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3 posts
Help learning ASM and understanding the CPU
Would anyone like to share some advice and/or resources for learning assembly language?
Am I correct in assuming that learning ASM is the best way to (as a programmer) build my mental model of what the CPU actually does?

I'm a completely self-taught programmer with no IRL friends that program. I'm quite comfortable with C, have written some non-trivial software, and agree through experience with much of the handmade ideology. Coming from higher-level languages (python, et al), I've wasted a lot of time reading terrible books. I would like to escape the trap of thinking about programming problems in terms of language constructs.
Tristan Dannenberg
16 posts
Help learning ASM and understanding the CPU
Edited by Tristan Dannenberg on
Personally, I learned programming in assembly language quite early - about two years after I started programming in general - and I don't feel like I really understood what CPUs do, or what a clock cycle even is, until going deeper to the electrical engineering level.

Ben Eater's video series on building an 8-bit breadboard computer really helped, however. You don't really have to understand every single thing in there - I blanked out on most of the actual electronics he does, too - but looking at data moving between modules as the clock ticks was invaluable, I think.

This just sets up the basis for learning the higher level constructs in modern chips, though. From there you can go on to learn about pipelining and branch prediction. I read a very similar article about various cache designs, though I can't seem to find it anymore - sorry! Maybe someone else can help out here. (EDIT: Might have been either this or this, actually. I only skimmed those, I'm not sure they're as good as the article I actually mean).

Then there's super-scalar execution and out-of-order execution, which I'm still wrapping my own head around. The latter is especially mind-blowing. This open-source design document for an out-of-order core was recommended to me just today, so I can't speak to its educational quality, but that's what I'll be spending the next couple evenings with, presumably.

Of course, I knew assembly going into all this; it might be the wrong approach for someone who doesn't. If you're having trouble making the connection with programming in a compiled or even interpreted language, don't sweat it. Find an introduction to assembly, toy around with it for a couple days, and try again. This stuff is kind of different from "normal" programming, and kind of hard to learn. You just gotta keep at it.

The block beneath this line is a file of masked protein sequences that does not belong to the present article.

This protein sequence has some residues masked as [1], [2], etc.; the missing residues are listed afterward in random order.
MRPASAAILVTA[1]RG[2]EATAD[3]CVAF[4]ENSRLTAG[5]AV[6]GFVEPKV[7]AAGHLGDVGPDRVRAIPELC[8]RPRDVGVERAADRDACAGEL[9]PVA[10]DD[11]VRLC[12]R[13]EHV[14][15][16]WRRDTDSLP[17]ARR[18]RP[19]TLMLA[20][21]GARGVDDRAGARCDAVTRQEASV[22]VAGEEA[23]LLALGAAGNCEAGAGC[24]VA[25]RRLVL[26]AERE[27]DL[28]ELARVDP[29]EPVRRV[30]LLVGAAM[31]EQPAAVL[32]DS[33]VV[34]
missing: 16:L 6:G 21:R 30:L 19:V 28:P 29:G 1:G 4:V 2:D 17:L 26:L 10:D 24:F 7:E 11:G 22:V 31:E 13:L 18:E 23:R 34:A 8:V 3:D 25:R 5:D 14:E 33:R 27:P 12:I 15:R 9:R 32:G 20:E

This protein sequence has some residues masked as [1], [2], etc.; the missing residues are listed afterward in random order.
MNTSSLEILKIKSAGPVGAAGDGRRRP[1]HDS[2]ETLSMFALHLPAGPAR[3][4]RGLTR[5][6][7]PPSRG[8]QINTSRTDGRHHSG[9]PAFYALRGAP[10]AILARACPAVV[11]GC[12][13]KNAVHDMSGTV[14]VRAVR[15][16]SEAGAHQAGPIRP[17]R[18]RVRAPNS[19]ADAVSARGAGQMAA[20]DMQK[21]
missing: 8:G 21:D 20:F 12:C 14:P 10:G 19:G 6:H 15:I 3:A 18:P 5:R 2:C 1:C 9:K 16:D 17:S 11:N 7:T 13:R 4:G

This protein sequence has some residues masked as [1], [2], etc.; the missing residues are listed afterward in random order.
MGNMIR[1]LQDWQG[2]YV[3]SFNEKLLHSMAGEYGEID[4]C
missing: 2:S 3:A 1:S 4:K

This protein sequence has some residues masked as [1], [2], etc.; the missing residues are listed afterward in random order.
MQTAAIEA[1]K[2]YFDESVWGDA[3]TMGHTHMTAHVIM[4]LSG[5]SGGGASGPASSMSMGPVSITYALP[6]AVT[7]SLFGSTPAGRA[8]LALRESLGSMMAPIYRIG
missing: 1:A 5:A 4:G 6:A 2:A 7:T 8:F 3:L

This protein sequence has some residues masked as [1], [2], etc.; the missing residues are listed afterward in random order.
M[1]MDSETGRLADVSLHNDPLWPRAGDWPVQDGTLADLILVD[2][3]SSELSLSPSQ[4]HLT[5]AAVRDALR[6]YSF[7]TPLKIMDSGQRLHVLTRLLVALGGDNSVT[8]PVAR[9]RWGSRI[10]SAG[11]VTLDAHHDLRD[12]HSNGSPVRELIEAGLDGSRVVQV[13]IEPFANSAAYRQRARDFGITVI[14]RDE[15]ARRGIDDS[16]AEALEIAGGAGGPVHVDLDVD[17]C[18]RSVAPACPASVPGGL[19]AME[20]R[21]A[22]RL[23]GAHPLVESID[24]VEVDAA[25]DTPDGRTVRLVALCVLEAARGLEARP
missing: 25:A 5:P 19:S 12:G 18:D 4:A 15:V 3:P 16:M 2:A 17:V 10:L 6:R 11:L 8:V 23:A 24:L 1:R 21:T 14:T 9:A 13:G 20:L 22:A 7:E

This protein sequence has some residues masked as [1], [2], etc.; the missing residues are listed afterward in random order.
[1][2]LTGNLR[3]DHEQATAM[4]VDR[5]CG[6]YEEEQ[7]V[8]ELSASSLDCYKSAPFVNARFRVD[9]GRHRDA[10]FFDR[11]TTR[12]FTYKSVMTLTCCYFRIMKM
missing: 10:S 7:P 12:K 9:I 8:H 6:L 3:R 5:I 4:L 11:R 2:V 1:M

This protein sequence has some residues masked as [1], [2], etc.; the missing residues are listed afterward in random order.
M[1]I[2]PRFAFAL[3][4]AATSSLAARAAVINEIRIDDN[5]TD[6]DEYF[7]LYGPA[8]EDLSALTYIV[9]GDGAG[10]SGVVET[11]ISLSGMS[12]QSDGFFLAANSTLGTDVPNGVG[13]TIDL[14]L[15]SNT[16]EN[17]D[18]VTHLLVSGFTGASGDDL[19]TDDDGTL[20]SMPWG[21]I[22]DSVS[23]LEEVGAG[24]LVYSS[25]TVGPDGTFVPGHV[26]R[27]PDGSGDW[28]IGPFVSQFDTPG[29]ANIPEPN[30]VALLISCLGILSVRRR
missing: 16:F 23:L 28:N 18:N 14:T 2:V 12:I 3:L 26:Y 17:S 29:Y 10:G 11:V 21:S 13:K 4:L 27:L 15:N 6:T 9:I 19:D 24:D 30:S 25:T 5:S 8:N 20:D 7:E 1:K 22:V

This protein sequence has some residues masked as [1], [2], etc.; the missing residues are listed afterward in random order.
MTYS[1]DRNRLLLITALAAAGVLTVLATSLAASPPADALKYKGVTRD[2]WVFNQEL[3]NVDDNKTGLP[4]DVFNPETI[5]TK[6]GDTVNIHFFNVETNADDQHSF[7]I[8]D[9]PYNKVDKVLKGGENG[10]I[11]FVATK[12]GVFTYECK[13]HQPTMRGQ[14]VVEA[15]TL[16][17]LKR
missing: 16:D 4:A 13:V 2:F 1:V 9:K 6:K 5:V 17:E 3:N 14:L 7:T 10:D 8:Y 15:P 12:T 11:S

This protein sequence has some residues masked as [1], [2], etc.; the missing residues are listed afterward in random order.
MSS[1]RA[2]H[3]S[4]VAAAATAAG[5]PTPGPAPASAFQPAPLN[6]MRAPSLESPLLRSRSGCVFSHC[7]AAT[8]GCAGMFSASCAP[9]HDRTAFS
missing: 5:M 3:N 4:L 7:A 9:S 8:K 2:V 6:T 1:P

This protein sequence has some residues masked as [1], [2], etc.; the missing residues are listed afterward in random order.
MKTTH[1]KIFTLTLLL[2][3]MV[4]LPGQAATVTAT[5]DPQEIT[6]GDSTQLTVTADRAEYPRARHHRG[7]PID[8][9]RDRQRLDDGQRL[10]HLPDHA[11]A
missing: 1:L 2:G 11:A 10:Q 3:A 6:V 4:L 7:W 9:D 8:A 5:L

If you're gonna do that, though, I'd recommend learning an outdated ASM like 6502, which I'm told is very nice, or at least something like ARMv4, as I did. The x86 instruction set is kind of a legacy-ridden mess, and there's two competing syntaxes, which can get very confusing.
3 posts
Help learning ASM and understanding the CPU
This is a fantastic 6/12 week course that will show you how logic gates build up to form the various parts of a CPU and Memory, which in turn give you a solid understanding of what assembly and machine code is doing. If you take the second part, you then get to see how to build a compiler and a "higher" level language that compiles down to the assembly.

37 posts
Help learning ASM and understanding the CPU
Learning assembly is great fun, and can certainly be an eye-opening experience, although it's worth bearing in mind that modern assemblers are still not a 1-1 mapping onto the hardware, as they can contain composite instructions, assembly directives, and other things that don't necessarily map directly onto the hardware.

Finding good resources for learning assembly can be tricky, and it can be difficult to even find a good setup for experimenting with assembly. The first resource I would suggest is the Godbolt Compiler Explorer, which allows you to type in C (or another compiled language) and see what assembly the compiler generates. This can be a great way of learning how you would write the kinds of structured code you may be used to from higher level languages in assembly. Remember to pass in the O3 flag too to see what your code really boils down to!

If you have a Raspberry Pi, I highly recommend the Baking Pi online tutorial. These lessons take you through writing a simple bare metal OS on the original Raspberry Pi entirely in ARMv6 assembly.